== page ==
New B2B Tech Reshapes Buyer-Supplier Dynamics While Unlocking Working Capital

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Need a penny, take a penny has never quite flown in the B2B world.

Now, contemporary buyer-supplier dynamics are being continually reshaped against the backdrop of today’s hostile operating environment.

In addition to yearslong inflation and rising interest rates, organizations find themselves facing changing demand, tighter supply and ongoing supply chain challenges aggravated by black swan geopolitical events.

All of these have led to a heightened level of tension brewing across the B2B ecosystem, with firms on either side of the transaction prioritizing their own working capital needs and protecting their liquidity management strategies.

New digital solutions, from automated order-to-cash and source-to-pay processes to flexible and innovative credit and financing tools, are helping to remove legacy bottlenecks along the B2B journey. At the same time, they give both buyers and suppliers what they want, helping remove the temptation for firms to push the envelope when it comes to payment terms or collections.

As for what it is that today’s businesses actually want?

From a money-in, money-out perspective firms are looking to get paid in the shortest time possible, while at the same time paying their own suppliers on the longest horizon possible, all while being able to meet demand without locking up too much working capital.

In a macro climate where liquidity is drying up and rates are rising, it all may seem like a tall ask.

Cash Flow Flexibility Starts With the Finance Seat

While the digitization of the B2B space has provided new value-adds that can help firms optimize and enhance incumbent and emergent buyer-seller relationships with flexible payment and financing solutions, there is still no replacement for a savvy finance team and an agile chief financial officer.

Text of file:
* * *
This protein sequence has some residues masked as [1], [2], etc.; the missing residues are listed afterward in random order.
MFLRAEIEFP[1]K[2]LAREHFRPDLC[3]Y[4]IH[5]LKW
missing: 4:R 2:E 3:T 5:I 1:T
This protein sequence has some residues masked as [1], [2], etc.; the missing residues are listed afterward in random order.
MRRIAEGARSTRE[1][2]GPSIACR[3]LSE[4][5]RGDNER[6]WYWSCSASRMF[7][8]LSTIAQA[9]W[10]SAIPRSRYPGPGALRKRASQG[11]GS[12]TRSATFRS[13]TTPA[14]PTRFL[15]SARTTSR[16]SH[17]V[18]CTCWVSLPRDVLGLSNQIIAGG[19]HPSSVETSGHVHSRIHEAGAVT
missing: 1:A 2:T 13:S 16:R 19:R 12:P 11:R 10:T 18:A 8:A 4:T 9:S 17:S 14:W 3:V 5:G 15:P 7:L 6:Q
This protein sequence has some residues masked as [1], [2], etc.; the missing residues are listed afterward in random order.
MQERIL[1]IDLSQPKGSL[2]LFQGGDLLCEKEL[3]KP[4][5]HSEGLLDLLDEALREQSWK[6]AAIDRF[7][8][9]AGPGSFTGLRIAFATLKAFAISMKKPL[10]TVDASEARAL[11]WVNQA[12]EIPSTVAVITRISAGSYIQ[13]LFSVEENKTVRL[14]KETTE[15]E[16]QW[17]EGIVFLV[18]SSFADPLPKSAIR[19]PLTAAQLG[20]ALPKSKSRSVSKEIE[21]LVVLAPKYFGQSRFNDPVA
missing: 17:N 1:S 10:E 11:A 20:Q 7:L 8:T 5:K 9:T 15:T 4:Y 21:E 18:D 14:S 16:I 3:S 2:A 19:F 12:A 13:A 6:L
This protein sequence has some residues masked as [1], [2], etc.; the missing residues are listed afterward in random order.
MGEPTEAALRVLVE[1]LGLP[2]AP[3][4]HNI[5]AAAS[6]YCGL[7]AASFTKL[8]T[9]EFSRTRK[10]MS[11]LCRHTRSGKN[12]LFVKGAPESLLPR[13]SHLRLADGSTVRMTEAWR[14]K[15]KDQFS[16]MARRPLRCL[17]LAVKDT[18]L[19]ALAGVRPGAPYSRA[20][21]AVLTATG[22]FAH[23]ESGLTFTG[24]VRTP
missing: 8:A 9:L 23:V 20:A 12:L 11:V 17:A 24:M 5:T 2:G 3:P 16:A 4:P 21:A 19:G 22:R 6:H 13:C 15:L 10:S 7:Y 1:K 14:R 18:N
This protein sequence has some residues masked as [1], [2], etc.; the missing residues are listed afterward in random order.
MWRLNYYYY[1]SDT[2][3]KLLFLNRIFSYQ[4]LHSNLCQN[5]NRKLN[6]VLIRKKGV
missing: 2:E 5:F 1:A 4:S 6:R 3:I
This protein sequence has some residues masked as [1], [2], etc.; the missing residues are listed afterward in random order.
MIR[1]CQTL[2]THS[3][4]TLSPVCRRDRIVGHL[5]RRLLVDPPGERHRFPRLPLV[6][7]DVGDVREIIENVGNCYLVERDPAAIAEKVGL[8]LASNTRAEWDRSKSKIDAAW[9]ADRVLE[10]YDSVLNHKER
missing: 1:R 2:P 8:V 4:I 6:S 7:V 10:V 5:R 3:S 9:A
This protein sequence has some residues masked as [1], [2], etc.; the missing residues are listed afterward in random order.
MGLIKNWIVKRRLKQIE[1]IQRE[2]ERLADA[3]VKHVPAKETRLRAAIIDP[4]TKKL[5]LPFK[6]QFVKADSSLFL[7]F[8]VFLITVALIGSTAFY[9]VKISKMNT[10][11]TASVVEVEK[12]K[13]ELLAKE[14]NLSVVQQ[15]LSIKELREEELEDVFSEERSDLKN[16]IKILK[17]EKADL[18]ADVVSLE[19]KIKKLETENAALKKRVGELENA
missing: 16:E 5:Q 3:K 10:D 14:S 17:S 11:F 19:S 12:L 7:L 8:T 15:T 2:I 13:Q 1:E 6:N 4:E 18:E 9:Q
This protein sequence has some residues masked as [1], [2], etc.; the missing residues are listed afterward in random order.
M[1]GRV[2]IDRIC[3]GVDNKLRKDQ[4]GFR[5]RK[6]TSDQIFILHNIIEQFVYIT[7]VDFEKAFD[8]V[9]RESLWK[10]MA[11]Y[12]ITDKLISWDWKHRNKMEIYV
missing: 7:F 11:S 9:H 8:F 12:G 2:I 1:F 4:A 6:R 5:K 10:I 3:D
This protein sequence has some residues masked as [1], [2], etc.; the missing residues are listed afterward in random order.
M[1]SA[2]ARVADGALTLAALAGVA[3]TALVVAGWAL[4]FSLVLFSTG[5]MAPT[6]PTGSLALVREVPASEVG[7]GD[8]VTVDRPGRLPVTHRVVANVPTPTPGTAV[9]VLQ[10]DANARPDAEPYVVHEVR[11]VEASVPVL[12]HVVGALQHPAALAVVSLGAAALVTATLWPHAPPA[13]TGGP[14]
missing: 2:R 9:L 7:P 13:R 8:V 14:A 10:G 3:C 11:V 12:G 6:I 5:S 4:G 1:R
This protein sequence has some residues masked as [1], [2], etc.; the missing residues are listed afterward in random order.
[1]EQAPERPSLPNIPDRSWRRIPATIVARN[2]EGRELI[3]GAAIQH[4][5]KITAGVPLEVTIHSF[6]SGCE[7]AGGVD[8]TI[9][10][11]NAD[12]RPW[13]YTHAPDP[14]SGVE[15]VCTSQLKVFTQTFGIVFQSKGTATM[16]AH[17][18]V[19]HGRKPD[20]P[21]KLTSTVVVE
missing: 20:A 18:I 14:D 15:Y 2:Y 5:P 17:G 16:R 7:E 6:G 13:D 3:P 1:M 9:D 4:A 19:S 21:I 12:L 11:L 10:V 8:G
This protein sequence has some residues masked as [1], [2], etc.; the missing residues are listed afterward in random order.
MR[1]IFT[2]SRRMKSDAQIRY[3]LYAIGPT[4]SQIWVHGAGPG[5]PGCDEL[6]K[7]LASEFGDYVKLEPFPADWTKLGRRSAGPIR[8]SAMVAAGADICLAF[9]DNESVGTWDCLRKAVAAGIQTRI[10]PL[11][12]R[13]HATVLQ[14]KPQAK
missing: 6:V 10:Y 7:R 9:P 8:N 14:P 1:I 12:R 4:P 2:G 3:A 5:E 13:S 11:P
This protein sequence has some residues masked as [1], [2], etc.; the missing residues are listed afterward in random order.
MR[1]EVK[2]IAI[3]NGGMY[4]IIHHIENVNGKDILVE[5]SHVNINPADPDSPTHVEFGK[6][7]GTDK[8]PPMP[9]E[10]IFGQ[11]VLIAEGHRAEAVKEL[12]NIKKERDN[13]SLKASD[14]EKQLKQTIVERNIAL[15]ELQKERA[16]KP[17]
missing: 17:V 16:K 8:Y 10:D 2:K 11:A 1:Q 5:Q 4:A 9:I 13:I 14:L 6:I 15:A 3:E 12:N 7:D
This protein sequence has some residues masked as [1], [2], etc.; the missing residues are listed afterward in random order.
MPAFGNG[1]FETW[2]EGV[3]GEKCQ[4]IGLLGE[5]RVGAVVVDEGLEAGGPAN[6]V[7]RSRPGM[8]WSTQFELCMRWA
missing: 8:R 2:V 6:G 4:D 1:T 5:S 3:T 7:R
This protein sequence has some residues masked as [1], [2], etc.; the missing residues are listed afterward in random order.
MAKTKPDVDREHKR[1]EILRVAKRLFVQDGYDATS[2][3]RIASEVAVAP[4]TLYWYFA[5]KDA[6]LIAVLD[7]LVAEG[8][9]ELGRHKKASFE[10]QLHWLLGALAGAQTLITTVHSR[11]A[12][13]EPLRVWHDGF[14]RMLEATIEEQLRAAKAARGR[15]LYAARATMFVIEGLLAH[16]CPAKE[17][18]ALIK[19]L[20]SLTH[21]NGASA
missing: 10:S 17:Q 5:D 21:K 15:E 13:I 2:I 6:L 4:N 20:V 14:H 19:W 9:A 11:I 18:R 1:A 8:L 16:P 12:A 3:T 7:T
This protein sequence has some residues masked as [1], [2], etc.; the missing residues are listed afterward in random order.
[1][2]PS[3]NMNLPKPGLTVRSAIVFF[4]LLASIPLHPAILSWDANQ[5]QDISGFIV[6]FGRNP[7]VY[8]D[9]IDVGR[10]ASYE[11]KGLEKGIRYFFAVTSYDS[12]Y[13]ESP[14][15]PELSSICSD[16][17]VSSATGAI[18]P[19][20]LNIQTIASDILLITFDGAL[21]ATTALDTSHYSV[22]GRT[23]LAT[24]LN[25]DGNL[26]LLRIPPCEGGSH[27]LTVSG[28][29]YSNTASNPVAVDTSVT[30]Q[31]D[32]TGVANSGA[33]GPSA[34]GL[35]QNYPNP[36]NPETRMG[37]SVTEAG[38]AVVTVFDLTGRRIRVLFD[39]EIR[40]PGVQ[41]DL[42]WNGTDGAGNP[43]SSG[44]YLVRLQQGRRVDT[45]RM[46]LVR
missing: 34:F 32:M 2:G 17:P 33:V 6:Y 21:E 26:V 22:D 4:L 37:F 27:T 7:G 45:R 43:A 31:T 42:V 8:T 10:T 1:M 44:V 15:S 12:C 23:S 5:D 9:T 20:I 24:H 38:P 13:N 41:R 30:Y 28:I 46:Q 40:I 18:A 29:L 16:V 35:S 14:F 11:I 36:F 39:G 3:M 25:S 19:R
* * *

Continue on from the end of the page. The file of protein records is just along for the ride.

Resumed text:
“Whether you are on the buyer side or supplier side, the CFO’s job is to manage cash flow — making sure we are accelerating inflows and not paying anything before we absolutely have to pay it,” Bob Purcell, CFO of Billtrust, told PYMNTS CEO Karen Webster in May.

“It really comes down to leverage,” he added.

Optimal management of days payable outstanding (DPO) and days sales outstanding (DSO) can either make or break a business trying to succeed in today’s landscape.

Leveraging Tech to Manage Working Capital Can Add Back to Bottom Lines

The digital age is transforming the way buyers and suppliers interact, and technology is at the forefront of this change.

Navigating the challenges of the present business landscape will require a winning combination of people, processes and technology, particularly as speed to revenue and speed to cash flow are increasingly put under new and accelerated pressures across all industries and businesses.

Automated digital solutions can help provide today’s buyers with multiple ways of paying how and when they want, while letting the technology drive the optionality with less manual effort, empowering organizations to build stronger relationships and drive better business outcomes.

After all, electronic payments not only make reconciliation easier for both sides of the transaction, but they also eliminate the uncertainty of “when will I get paid” inherent to waiting for a physical check in the mail, or refreshing an account to see whether one has been cashed yet, Ernest Rolfson, CEO and founder of Finexio, told PYMNTS this month.

Still, Rolfson emphasized: “Checks are going to continue to die the slowest death.”

See also: The Trickledown Consumerization of B2B Payments Helps Firms Win Business

And while that may be true, those businesses continuing to mail invoices and rely primarily on paper checks may find their own business and vendor relationships dying a similarly slow death as B2B partners move elsewhere to firms with simpler, more seamless processes that can give them the speed to cash they want.

Accounts payable (AP) and accounts receivable (AR) automation software can simplify invoice processing and follow-up. Automation removes such manual processes and gives back time to employees to focus on more value-add tasks. AP automation can also cut the cost of invoice processing by reducing the amount of data entry involved and eliminating document storage, postage and invoice production costs.

As the CFO role continues to transform, with finance leaders leaning into the business more strategically, leaders must focus on customer retention and avoid creating unnecessary friction within key relationships.

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